7.1.2 Parsing email messages

Message object structures can be created in one of two ways: they can be created from whole cloth by instantiating Message objects and stringing them together via attach() and set_payload() calls, or they can be created by parsing a flat text representation of the email message.

The email package provides a standard parser that understands most email document structures, including MIME documents. You can pass the parser a string or a file object, and the parser will return to you the root Message instance of the object structure. For simple, non-MIME messages the payload of this root object will likely be a string containing the text of the message. For MIME messages, the root object will return True from its is_multipart() method, and the subparts can be accessed via the get_payload() and walk() methods.

There are actually two parser interfaces available for use, the classic Parser API and the incremental FeedParser API. The classic Parser API is fine if you have the entire text of the message in memory as a string, or if the entire message lives in a file on the file system. FeedParser is more appropriate for when you're reading the message from a stream which might block waiting for more input (e.g. reading an email message from a socket). The FeedParser can consume and parse the message incrementally, and only returns the root object when you close the parser7.1.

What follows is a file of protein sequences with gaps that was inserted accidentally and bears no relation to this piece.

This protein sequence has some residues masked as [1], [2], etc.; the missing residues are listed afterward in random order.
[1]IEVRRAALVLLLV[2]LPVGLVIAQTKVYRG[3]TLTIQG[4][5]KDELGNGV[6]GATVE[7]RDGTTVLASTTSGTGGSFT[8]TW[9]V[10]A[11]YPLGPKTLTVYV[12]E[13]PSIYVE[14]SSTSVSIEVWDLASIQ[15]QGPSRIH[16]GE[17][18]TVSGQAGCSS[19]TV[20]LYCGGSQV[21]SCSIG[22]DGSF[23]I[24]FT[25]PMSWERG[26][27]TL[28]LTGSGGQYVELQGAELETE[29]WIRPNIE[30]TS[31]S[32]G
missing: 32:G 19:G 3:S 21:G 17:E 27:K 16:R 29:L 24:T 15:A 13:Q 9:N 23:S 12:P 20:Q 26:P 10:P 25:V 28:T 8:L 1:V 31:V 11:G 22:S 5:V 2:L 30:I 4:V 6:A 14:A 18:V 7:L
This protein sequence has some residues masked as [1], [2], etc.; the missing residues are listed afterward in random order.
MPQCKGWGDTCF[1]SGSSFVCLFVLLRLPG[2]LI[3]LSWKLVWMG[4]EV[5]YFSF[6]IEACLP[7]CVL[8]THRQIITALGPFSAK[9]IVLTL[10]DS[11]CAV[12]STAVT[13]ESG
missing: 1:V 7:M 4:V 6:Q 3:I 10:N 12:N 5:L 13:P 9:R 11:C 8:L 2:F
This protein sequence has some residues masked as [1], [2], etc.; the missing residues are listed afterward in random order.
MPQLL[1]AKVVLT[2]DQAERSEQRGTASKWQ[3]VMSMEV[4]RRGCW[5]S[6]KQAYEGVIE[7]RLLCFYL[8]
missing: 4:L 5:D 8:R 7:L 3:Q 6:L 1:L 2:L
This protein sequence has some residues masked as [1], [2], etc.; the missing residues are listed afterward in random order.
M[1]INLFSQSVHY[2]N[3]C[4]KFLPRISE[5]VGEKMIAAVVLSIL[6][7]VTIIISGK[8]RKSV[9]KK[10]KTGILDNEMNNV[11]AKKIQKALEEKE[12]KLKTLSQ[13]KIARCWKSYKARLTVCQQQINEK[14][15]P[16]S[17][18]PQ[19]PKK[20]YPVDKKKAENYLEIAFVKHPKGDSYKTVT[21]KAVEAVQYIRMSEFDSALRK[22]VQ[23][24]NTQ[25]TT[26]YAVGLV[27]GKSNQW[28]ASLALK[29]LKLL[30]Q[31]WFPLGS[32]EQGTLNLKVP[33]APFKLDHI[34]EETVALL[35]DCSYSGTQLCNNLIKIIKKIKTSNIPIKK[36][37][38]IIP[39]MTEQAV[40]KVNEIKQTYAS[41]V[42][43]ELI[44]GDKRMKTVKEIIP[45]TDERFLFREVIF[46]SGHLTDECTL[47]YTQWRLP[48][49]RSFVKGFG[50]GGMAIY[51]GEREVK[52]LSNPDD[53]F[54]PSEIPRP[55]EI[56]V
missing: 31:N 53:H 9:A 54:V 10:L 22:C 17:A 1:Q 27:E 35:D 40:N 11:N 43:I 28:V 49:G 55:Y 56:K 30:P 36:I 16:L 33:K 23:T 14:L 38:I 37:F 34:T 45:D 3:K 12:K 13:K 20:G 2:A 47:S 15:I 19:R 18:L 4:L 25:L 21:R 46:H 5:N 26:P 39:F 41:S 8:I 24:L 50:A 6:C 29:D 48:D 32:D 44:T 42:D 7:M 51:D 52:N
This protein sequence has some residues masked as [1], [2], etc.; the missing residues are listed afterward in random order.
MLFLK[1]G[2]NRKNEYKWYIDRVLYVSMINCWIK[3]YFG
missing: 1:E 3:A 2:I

Note that the parser can be extended in limited ways, and of course you can implement your own parser completely from scratch. There is no magical connection between the email package's bundled parser and the Message class, so your custom parser can create message object trees any way it finds necessary.


... parser7.1
As of email package version 3.0, introduced in Python 2.4, the classic Parser was re-implemented in terms of the FeedParser, so the semantics and results are identical between the two parsers.

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